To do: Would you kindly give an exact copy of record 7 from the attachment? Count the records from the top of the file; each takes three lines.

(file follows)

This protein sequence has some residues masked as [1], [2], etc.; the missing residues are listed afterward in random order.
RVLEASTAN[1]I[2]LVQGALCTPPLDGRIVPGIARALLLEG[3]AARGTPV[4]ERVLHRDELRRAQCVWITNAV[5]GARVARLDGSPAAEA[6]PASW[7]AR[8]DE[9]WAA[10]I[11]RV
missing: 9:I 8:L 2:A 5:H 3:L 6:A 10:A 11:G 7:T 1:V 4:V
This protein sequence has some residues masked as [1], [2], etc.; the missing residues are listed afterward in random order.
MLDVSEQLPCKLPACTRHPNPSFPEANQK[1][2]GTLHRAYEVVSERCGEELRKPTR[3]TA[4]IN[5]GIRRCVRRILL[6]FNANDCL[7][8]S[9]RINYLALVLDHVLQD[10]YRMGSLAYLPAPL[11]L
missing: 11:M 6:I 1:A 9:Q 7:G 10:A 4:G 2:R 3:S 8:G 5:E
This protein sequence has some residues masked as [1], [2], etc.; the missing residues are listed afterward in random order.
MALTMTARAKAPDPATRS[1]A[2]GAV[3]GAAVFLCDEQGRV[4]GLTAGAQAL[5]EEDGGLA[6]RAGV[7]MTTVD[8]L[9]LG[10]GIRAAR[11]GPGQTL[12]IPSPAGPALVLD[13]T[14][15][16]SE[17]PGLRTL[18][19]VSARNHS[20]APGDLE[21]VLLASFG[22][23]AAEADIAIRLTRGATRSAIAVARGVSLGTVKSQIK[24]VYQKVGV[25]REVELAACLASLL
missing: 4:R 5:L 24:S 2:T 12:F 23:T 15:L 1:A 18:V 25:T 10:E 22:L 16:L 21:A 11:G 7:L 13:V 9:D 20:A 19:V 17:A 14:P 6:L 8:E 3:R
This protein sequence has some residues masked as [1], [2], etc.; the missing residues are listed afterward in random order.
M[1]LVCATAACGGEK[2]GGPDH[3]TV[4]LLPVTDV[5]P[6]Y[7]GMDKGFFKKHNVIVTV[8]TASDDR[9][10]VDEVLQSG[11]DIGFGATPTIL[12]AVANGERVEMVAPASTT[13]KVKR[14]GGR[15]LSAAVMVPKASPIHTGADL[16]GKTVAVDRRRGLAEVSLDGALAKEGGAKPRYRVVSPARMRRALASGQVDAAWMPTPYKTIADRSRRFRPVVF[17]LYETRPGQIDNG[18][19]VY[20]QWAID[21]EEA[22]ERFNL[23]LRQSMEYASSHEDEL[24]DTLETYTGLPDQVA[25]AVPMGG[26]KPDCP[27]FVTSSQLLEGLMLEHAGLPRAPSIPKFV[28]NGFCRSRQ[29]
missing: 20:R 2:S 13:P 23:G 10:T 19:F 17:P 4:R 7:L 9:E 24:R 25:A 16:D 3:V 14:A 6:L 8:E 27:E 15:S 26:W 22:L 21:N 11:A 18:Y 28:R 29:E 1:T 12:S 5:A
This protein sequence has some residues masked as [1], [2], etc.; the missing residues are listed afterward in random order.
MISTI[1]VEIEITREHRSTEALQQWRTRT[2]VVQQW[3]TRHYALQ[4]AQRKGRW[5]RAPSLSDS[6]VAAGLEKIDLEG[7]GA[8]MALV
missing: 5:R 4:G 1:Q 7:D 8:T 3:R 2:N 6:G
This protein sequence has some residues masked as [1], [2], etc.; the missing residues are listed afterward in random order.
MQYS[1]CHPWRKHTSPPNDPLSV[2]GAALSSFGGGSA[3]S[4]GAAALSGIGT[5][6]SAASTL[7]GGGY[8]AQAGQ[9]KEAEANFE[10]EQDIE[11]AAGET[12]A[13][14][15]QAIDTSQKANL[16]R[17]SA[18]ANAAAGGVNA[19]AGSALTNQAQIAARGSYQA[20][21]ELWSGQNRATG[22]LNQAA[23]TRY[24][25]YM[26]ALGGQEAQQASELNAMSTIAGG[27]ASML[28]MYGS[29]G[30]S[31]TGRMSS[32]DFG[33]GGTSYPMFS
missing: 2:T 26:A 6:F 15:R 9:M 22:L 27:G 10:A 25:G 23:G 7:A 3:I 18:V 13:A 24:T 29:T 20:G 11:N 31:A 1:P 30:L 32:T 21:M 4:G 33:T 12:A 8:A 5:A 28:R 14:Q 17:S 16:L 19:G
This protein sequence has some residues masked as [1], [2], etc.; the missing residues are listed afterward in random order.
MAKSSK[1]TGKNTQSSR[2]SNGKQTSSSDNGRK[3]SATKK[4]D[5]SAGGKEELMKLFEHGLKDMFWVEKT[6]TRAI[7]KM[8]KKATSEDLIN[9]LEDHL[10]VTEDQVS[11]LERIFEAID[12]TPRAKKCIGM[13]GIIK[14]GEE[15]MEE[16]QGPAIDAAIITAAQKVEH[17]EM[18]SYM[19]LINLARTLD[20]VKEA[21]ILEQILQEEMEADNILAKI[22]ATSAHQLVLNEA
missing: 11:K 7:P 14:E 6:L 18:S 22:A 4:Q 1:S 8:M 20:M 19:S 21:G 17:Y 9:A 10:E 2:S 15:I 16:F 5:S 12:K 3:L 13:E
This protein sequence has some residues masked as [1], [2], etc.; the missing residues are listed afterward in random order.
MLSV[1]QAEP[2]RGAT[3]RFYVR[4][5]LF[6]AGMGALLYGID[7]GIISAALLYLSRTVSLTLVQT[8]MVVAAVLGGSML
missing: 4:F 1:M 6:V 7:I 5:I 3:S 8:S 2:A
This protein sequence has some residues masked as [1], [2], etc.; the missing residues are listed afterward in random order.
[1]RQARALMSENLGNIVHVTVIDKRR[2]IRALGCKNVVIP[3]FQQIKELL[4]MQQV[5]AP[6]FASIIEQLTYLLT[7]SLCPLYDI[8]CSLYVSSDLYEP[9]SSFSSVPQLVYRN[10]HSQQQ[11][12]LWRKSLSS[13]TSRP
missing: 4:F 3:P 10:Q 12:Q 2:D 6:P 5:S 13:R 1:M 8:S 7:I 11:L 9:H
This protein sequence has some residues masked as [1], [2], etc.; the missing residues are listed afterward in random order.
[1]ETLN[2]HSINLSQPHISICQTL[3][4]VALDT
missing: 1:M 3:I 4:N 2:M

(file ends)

This protein sequence has some residues masked as [1], [2], etc.; the missing residues are listed afterward in random order.
MAKSSK[1]TGKNTQSSR[2]SNGKQTSSSDNGRK[3]SATKK[4]D[5]SAGGKEELMKLFEHGLKDMFWVEKT[6]TRAI[7]KM[8]KKATSEDLIN[9]LEDHL[10]VTEDQVS[11]LERIFEAID[12]TPRAKKCIGM[13]GIIK[14]GEE[15]MEE[16]QGPAIDAAIITAAQKVEH[17]EM[18]SYM[19]LINLARTLD[20]VKEA[21]ILEQILQEEMEADNILAKI[22]ATSAHQLVLNEA
missing: 11:K 7:P 14:E 6:L 18:S 22:A 4:Q 1:S 8:M 20:M 19:S 21:G 17:Y 9:A 10:E 2:S 15:I 16:F 5:S 12:K 3:L 13:E